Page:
11. models916
    Joined: Apr 19, 2012
    Posts: 380

    models916
    Member

    P.S. could also a try a tighter micron filter. My K&N will drop my idle psi about 5lbs.
     
  12. I'll second the 20W-50 recommendation or even a straight 30W. 30W was the 'normal' oil back then, those motors weren't designed for thin multigrades. The 302 in my avatar had 5W-30 in it when I got it and didn't like it; had low oil pressure and noisy valvetrain. A switch to 10W-30 (which it was designed for) made a difference.
     
  13. Hemiman 426
    Joined: Apr 7, 2011
    Posts: 650

    Hemiman 426
    Member
    from Tulsa, Ok.

    porknbeanerX100... if the clearances are off, running a heavier weight oil is only going to delay the eventual failure.. We had the same problem with an 0t car running a sbf. fresh overhaul and the shop supposedly clearanced everything and ordered the correct bearings.. Nope, initial fire up showed low oil pressure. pulled the engine and found way too much clearance on the rods and mains. Correct bearings did the trick and that engine is one strong sucker. Better safe than sorry!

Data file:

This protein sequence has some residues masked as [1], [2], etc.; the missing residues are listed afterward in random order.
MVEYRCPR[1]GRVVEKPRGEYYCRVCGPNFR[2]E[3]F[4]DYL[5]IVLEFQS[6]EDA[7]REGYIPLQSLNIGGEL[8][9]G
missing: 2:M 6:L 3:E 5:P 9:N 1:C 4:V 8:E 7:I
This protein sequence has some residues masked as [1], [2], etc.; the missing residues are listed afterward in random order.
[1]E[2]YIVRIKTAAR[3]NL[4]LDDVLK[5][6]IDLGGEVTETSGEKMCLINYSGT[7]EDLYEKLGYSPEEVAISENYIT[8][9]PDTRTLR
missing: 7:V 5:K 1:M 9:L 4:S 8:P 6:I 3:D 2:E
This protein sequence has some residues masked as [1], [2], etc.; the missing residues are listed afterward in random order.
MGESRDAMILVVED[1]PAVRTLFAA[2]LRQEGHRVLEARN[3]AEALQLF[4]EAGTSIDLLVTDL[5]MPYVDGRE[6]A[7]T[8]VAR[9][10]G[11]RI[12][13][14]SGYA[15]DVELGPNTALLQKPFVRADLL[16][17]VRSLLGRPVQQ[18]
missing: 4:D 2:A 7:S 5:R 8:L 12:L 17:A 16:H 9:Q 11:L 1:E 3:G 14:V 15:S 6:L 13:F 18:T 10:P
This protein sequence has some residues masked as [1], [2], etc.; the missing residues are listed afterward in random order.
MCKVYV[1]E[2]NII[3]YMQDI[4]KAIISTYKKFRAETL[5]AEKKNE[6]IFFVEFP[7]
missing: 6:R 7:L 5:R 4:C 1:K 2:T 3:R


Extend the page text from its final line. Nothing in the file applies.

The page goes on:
14. Gman0046
    Joined: Jul 24, 2005
    Posts: 6,260

    Gman0046
    Member

    I'm continually amazed when folks suggest using high viscosity oil to raise oil pressure. All that does is mask the real cause of the low pressure. A rebuild is the only true repair.

    If you really want to increase the oil pressure fill your crankcase with Motor Medic or stretch your oil pump spring. These two "fixes" make about as much sense as using high viscosity oil.

    Before I'd do anything I'd hook up a direct reading oil pressure gauge to verify the accuracy of your oil pressure indicating system.

    Gary
     
    Last edited: Jul 13, 2015
    wedjim likes this.
  15. 4thhorseman
    Joined: Feb 14, 2014
    Posts: 261

    4thhorseman
    Member
    from SW Desert

    Pull it. Redo all bearing clearances. Reinstall it.
     
  16. Oldbill51
    Joined: Jun 12, 2011
    Posts: 284

    Oldbill51
    Member

    Another thing to check is whether you might be flooding your fuel system with too high a float level, stuck float, or misadjusted choke. It doesn't take much gas in the crank case to really thin out some oil. Pull your dip stick and smell give it a smell.